A governor’s task force created to forestall an abandonment of 233 miles of northern Maine freight tracks deemed essential to the state’s economy will meet May 12 in Caribou, a state official said Monday.
The 15-member Aroostook Rail Advisory Task Force will meet for the first time from 11 a.m. to 3 p.m. at the Caribou Inn and Convention Center, said Mark Latti, spokesman for the Maine Department of Transportation.
Meanwhile, Montreal, Maine & Atlantic Railway and officials from the state DOT and the federal Surface Transportation Board, which mediates railroad disputes, met privately April 22 in Washington to discuss MMA’s proposed abandonment, Latti said.
“Each side has signed confidentiality agreements regarding the negotiations, so while I can tell you that the sides have met and will be meeting, there is not much else that I can say,” Latti said Monday.
Gov. John Baldacci announced on April 26 the membership of the task force, which will help DOT buy and manage the tracks if voters approve a $7 million bond package in a June referendum, DOT officials said.
MMA sought federal approval in February to abandon the tracks, most of which run from Madawaska to Millinocket, by summer, citing losses of $4 million to $5 million annually.
The state plans to buy the tracks and lease them to a rail operator that would keep northern Maine’s freight moving, preserving as many as 1,722 jobs that could be lost if the freight lines were abandoned. Several freight railroad services besides MMA have expressed interest in a lease deal, state officials have said.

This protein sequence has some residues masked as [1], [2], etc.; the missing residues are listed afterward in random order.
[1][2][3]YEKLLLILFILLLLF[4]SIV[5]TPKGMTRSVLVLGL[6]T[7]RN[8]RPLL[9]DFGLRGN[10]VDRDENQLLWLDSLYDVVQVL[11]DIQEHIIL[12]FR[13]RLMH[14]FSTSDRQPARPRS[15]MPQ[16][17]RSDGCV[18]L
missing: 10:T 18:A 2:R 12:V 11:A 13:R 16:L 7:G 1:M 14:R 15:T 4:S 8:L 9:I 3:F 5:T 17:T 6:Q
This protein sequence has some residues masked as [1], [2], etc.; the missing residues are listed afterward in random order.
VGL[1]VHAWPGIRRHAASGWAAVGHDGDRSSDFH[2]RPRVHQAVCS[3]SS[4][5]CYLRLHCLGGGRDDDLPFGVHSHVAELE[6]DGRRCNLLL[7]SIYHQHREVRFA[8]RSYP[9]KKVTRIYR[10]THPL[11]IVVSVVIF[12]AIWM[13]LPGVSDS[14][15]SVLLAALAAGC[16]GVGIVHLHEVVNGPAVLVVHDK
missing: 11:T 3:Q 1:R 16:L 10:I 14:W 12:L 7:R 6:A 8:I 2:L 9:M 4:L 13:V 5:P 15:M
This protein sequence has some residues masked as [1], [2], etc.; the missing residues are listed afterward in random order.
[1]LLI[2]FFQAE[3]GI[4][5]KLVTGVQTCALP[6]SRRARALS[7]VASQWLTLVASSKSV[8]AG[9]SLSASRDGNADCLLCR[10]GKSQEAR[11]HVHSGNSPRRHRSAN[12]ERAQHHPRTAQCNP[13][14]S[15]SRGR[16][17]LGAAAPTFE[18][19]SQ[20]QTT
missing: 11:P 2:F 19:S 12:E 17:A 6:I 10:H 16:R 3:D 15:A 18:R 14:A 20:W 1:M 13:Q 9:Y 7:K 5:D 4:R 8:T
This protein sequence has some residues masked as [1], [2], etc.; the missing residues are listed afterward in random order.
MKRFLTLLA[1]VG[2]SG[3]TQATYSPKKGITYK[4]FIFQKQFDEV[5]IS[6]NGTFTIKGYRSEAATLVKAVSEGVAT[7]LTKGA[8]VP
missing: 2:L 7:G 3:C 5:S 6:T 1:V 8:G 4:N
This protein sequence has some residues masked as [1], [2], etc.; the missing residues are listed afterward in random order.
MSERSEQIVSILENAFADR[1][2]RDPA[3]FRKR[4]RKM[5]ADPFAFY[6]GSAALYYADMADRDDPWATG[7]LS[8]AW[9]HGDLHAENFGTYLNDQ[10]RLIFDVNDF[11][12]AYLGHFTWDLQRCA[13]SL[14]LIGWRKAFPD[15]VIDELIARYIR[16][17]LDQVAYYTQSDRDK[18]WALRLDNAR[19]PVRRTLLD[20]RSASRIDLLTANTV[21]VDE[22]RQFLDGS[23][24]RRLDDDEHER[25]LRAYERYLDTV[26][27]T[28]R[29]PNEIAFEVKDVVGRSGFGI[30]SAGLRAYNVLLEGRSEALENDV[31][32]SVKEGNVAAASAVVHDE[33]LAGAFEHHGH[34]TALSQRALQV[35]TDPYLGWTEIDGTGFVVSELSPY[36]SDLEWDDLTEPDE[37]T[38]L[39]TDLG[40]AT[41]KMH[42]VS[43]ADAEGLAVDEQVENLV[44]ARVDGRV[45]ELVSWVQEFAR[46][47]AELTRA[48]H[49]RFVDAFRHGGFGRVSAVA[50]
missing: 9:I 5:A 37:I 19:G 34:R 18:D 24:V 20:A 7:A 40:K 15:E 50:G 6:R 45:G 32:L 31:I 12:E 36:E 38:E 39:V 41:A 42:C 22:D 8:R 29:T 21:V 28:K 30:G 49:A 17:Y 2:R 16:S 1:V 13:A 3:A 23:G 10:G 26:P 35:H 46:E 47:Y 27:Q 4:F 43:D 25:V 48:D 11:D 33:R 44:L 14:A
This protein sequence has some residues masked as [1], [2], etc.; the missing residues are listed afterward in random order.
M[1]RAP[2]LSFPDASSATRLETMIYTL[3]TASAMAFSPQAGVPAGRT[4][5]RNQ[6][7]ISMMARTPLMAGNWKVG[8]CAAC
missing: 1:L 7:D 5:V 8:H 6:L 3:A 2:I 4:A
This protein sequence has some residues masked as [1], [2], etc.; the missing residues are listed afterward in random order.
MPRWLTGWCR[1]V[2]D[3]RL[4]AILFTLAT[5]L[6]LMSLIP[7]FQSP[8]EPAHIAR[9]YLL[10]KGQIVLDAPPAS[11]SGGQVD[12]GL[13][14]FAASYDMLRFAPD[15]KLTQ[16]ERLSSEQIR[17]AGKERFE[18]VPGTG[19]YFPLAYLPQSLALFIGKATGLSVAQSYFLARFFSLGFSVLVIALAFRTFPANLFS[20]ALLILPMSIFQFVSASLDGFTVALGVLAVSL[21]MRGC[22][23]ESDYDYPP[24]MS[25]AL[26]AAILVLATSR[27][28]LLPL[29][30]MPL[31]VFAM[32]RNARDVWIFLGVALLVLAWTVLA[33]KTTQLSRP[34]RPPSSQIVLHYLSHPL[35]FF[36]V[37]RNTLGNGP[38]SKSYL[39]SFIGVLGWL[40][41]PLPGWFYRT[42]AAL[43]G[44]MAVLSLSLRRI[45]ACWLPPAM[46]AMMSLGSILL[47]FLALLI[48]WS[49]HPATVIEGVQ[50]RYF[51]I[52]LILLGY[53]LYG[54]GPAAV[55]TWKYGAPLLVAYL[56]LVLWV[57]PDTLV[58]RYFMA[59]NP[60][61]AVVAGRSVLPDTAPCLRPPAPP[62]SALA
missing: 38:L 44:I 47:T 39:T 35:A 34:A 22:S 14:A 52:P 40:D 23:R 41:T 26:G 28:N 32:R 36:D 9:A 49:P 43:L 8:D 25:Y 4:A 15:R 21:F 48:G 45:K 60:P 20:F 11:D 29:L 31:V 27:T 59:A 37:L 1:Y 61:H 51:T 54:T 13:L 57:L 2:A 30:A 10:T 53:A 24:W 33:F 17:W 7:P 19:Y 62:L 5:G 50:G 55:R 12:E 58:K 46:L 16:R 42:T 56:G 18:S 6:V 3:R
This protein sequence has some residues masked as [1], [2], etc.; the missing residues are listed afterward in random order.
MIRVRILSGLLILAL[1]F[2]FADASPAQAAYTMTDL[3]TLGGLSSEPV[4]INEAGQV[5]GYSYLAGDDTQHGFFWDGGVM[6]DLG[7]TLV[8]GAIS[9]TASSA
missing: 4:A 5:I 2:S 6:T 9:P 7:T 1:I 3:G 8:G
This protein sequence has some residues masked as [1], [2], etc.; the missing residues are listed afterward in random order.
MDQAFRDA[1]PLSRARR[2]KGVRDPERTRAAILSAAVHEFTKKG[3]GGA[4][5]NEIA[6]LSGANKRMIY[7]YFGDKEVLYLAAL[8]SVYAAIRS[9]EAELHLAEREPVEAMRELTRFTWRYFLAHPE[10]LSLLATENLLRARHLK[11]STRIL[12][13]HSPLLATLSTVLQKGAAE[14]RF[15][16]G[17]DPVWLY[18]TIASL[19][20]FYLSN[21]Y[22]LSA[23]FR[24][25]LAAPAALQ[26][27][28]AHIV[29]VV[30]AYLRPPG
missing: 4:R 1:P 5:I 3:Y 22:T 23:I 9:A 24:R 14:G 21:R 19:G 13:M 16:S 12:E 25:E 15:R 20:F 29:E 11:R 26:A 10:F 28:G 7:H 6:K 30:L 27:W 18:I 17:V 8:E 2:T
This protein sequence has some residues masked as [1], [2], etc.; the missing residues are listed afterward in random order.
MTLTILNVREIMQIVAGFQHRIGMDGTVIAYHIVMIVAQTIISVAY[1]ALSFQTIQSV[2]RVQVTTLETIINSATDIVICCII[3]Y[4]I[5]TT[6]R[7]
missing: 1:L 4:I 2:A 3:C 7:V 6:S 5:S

The state would add $7 million in cash to the purchase while rail stakeholders, which include 22 major Maine manufacturers, would contribute $3 million in hauling fees.
The task force is charged with maintaining transparency in the purchase and crafting the best deal for taxpayers.
Under STB regulations, the parties involved have 110 days from the date of MMA’s abandonment request, Feb. 25, to save the tracks, said Robert Grindrod, the railroad’s president and chief executive officer.
That would have given all sides a June 15 deadline to make a deal for the tracks’ preservation, but STB extended the deadline by three weeks to give the railroad and its stakeholders a chance at private mediation. That sets the deadline at July 9, Grindrod said.
“There has only been one [mediation] session so far,” Grindrod said Monday. “I suppose the STB will call us back if there is to be another.”
The stakeholders have said that the tracks’ elimination would devastate their ability to get their products to market, calling the tracks vital to the state’s economy.
State transportation Commissioner David Cole is the task force’s chairman. The vice chairman is Rep. Josh Tardy, R-Newport. A meeting agenda will probably be released by Friday, Latti said.